Penny Wong’s chief of staff sparked NZ Labour’s questioning of Barnaby Joyce


Foreign Minister Julie Bishop has sparked an unprecedented diplomatic brawl with New Zealand’s opposition by accusing them of conspiring to bring down the Turnbull government, declaring she will not be able to trust them if they win power next month.

Ms Bishop’s was quickly accused of risking Australia’s relationship with one of its closest allies after the extraordinary intervention in New Zealand’s impending election, which earned a sharp rebuke from the NZ Labour leader Jacinda Ardern.


Highly unethical, dirty task: Bishop

Foreign Minister Julie Bishop has blasted Bill Shorten for getting the New Zealand Labour Party to interfere in Australian politics over Barnaby Joyce’s dual citizenship.

A Fairfax Media investigation into Deputy Prime Minister Barnaby Joyce confirmed on Monday he was a dual New Zealand national, which could disqualify him from Parliament. Mr Joyce referred himself to the High Court, plunging the government into fresh crisis.

But the government sought to turn the tables on Labor on Tuesday, seizing on claims an ALP staffer had recently made contact with an New Zealand Labour MP about the issue.

Ms Bishop led the attack, but her conspiracy charge was strongly backed up by Prime Minister Malcolm Turnbull, who accused Opposition Leader Bill Shorten of trying to “steal government by entering into a conspiracy with a foreign power”.

Fairfax Media can reveal it was Labor frontbencher Penny Wong’s chief of staff, Marcus Ganley, who contacted New Zealand MP Chris Hipkins. It’s understood Mr Ganley, who is from New Zealand, spoke to Mr Hipkins about citizenship laws but did not mention Mr Joyce.

Mr Hipkins subsequently asked a number of questions about Australia-New Zealand citizenship laws in the New Zealand Parliament.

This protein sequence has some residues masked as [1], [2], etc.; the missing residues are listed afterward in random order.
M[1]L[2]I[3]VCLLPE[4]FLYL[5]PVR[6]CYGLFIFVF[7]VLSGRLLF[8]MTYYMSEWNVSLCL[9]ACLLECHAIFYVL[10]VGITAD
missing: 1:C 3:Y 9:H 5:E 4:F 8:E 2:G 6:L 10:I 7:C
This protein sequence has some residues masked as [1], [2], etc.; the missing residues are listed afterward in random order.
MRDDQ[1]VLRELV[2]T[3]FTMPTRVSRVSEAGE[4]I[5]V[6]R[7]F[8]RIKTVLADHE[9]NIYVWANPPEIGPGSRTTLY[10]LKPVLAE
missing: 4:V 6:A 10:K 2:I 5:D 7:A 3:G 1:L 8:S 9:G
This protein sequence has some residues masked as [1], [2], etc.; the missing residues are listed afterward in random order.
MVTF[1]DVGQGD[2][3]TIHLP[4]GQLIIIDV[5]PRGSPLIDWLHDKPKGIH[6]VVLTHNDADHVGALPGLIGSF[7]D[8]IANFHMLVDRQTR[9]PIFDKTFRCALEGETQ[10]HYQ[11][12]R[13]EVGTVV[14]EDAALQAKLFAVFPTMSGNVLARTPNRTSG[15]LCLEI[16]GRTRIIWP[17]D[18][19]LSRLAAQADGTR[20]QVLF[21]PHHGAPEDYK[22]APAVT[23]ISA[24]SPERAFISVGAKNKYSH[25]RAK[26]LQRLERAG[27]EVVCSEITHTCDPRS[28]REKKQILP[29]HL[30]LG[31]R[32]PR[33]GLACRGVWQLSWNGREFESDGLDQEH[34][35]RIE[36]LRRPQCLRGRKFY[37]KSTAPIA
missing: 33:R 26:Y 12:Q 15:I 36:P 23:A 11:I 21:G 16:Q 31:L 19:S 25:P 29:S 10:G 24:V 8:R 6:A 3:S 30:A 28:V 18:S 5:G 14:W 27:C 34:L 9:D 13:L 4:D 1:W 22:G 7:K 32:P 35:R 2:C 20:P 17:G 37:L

Ms Bishop warned the “collusion” between the two parties could damage relations between the two countries, describing the involvement of Senator Wong’s office as “utterly disgraceful” and “tawdry”.

“New Zealand is facing an election,” Ms Bishop said. “Should there be a change of government, I would find it very hard to build trust with those involved in allegations designed to undermine the government of Australia.

“I would find it very difficult to build trust with members of a political party that had been used by the Australian Labor Party to seek to undermine the Australian government.”

Ms Ardern hit back at Ms Bishop, saying her “false claims” were “highly regrettable”.

“I greatly value New Zealand’s relationship with the Australian government. I will not let false claims stand in the way of that relationship,” she said.

“I would happily take a call from Julie Bishop to clarify matters.”

Ms Ardern later met with Australia’s High Commissioner to New Zealand, Peter Woolcott, to register her disappointment.

Senator Wong confirmed the intervention after her office was contacted by Fairfax Media on Tuesday. 

“A staff member in my office had informal discussions with New Zealand friends about domestic political issues, including the section 44 debate,” Senator Wong confirmed.

She said she and her staff had no knowledge that any questions had even been asked until after the story broke on Monday.

“New Zealand Minister Peter Dunne has since confirmed it was questions by Fairfax journalists, and not the question on notice, which led to the outing of Mr Joyce as a New Zealand citizen,” Senator Wong said.

“For the Turnbull government to then turn this into a diplomatic incident to try to distract attention from the failings of the Deputy Prime Minister is both reckless and damaging.”

Labor dismissed the government’s attack as an attempt to distract from Mr Joyce’s eligibility to remain in Parliament. 

New Zealand Interior Affairs Minister Peter Dunne – who is a member of the ruling conservative government, not Labour – also slammed the conspiracy claims.

“This is so much utter nonsense – while Hipkins’ questions were inappropriate, they were not the instigator. Australian media inquiries were,” he said, referring to questions from Fairfax Media.

Mr Hipkins says he was not directed to ask the questions but rather did so out of curiosity. Ms Ardern said she had counselled her MP that it had been inappropriate to ask the questions.

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